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Felipe Massa confirms F1 retirement at end of 2016 season

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Felipe Massa has announced that he will retire from Formula 1 at the end of the 2016 season, 14 years after making his debut.

In a press conference at Monza on Thursday ahead of this weekend’s Italian Grand Prix, Massa announced that he would be calling time on his F1 career at the end of the year.

“I must start by especially thanking my wife and my father, my whole family, my manager Nicolas and all the people who have supported me throughout my career,” Massa said.

“Thank you to God for giving me the opportunities I have had in life and, above all, for protecting me. A huge thank you as well to everyone I have worked with over the years. Every team I have been a part of has been a special experience, and not only in Formula One.

“I have so many great memories over the years and thank everyone in all the teams I have come through to help me get to where I am today. My career has been more than I ever expected and I am proud of what I have achieved.

“Finally, it is a great honour to finish my career at such an amazing team as Williams Martini Racing. It will be an emotional day when I finally conclude my Formula One career with my 250th Grand Prix start in Abu Dhabi.”

In the press conference, Massa confirmed that he chose to announce his retirement at the Italian Grand Prix as it was where his mentor, Michael Schumacher, announced his first retirement in 2006. Massa also revealed that he had not spoken to any other teams about an F1 drive for 2017.

Massa made his first F1 start with Sauber in 2002 before joining Ferrari as a test driver for the 2003 season, starting a long-running association with the Italian marque.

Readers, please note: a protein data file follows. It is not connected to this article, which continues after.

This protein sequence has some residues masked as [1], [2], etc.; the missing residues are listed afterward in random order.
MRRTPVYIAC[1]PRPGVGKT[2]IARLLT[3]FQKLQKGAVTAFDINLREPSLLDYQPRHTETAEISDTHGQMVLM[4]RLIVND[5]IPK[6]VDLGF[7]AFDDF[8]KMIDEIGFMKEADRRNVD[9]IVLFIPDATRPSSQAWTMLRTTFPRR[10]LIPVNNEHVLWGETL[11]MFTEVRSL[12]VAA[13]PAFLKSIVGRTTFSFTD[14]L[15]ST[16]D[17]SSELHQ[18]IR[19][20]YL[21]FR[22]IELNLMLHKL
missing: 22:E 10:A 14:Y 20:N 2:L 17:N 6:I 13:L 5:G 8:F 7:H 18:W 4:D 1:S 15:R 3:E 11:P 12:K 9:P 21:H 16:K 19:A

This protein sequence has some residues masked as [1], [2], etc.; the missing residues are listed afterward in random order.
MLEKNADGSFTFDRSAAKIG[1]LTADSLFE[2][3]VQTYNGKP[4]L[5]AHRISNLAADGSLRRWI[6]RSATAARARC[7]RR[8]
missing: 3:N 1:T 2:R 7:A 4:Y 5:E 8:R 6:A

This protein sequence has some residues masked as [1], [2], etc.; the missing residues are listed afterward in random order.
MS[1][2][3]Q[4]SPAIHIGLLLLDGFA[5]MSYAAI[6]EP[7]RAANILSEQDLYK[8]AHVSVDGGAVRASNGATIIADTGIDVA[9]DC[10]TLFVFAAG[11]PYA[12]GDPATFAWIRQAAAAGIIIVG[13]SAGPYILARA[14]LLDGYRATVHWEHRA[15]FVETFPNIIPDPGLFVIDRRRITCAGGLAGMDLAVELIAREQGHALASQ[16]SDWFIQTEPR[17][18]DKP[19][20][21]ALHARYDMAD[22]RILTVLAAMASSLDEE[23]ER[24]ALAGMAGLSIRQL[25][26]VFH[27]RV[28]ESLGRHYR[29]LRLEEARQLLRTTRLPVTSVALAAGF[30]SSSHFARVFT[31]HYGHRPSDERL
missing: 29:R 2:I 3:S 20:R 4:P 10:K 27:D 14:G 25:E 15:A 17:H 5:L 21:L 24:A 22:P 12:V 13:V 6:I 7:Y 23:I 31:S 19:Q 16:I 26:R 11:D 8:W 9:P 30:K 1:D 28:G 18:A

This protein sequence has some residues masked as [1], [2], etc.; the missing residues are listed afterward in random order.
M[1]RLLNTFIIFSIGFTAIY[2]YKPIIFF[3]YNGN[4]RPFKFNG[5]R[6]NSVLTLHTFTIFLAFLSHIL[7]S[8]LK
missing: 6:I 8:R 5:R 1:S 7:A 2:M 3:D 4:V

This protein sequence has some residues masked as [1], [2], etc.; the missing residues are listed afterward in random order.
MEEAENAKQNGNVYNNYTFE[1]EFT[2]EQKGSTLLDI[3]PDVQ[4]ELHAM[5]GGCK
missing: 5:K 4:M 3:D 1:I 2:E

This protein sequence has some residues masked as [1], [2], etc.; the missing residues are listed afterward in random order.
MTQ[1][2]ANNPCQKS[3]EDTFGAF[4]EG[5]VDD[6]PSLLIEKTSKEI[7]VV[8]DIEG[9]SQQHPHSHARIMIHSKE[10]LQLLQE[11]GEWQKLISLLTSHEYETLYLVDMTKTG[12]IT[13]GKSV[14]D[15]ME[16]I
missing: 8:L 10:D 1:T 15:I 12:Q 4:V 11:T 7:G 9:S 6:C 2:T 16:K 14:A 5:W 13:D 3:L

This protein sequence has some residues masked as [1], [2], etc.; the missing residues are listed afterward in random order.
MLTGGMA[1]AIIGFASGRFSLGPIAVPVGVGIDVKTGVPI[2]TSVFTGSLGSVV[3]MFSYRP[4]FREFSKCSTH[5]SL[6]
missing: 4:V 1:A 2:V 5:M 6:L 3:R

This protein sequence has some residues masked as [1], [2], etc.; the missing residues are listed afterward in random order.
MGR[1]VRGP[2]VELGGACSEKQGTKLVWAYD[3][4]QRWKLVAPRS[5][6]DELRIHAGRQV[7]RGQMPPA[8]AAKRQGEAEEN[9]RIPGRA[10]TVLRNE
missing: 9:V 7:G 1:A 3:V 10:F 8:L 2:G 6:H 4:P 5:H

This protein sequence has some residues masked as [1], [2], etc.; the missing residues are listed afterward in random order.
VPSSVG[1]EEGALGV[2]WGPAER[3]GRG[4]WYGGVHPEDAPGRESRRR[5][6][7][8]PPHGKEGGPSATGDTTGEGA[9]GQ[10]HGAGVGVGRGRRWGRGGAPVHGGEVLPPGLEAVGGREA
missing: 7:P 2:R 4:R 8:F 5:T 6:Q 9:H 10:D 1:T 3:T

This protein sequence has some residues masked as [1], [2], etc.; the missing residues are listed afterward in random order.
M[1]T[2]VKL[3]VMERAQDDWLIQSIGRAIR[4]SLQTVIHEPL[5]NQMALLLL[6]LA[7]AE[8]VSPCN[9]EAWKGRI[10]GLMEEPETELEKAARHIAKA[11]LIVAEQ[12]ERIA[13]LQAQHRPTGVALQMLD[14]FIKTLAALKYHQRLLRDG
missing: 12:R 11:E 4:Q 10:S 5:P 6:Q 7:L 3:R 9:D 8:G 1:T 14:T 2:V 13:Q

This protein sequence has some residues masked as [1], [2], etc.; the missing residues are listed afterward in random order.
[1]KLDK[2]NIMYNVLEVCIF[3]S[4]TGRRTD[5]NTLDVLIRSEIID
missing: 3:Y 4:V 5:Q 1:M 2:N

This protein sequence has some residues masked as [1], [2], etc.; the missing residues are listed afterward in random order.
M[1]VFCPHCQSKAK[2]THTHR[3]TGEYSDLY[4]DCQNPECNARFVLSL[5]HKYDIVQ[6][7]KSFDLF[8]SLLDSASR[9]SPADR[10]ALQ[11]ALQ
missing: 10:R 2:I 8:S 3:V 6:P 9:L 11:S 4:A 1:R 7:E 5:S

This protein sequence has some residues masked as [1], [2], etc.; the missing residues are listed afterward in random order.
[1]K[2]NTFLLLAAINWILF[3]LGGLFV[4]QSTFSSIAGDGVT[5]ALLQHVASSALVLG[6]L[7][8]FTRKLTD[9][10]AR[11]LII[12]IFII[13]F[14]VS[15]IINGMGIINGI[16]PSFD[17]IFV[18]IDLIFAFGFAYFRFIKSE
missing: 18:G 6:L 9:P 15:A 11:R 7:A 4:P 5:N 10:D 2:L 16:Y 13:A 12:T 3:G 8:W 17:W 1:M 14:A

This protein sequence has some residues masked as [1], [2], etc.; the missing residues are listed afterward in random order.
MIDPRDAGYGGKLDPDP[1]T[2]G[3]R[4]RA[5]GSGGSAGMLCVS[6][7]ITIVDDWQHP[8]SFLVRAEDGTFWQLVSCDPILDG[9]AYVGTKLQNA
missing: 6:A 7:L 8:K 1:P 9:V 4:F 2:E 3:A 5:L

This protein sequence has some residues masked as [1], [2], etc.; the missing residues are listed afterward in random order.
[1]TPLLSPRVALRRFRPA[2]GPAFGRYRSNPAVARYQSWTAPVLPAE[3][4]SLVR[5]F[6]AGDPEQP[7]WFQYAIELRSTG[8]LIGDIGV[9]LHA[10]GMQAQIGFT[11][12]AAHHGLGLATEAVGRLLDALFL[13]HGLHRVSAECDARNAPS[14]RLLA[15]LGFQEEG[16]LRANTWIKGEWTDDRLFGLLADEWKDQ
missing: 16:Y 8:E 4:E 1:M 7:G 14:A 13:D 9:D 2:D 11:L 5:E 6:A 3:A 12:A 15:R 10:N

The Brazilian returned to Sauber for 2004 and 2005, leading to a drive with Ferrari from 2006 that would see him score 11 grand prix victories.

Massa came within seconds of winning the F1 drivers’ championship in 2008, only for Lewis Hamilton to make a pass at the final corner of the last lap of the season to take the title by a single point.

Massa missed the second half of the 2009 season after being hit on the head by a spring while traveling at high speed during qualifying for the Hungarian Grand Prix, sustaining a severe injury.

2010 saw Massa return to Ferrari alongside Fernando Alonso, but failed to rekindle the form that saw him help the team to back-to-back constructors’ championships in 2007 and 2008.

Massa left Ferrari after eight seasons to join Williams in 2014, with whom he scored his first pole position in over five years at the Austrian Grand Prix. Together with Valtteri Bottas, Massa played a part in the team’s resurgence with five podium finishes, the last coming at the Italian Grand Prix in 2015.

Massa’s announcement is the first wheel set in motion for the 2017 driver market, freeing up a seat with Williams and ruling himself out of contention for any other seats.

Jenson Button, Sergio Perez, Felipe Nasr and Alex Lynn have all been linked with a drive at Williams for next season, while Valtteri Bottas is yet to be confirmed as claiming a seat.

Massa’s next move will also be of interest, with peers such as Mark Webber and Rubens Barrichello going on to find success in series such as the FIA World Endurance Championship and Brazilian stock cars after ending their F1 careers.

Coyne transitioning from underdog to Indy 500 threat

Photo: IndyCar
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For most of the team’s existence, Dale Coyne Racing has been the Chicago Cubs of American Open Wheel Racing – a team whose history was more defined by failures, at times comically so, than success.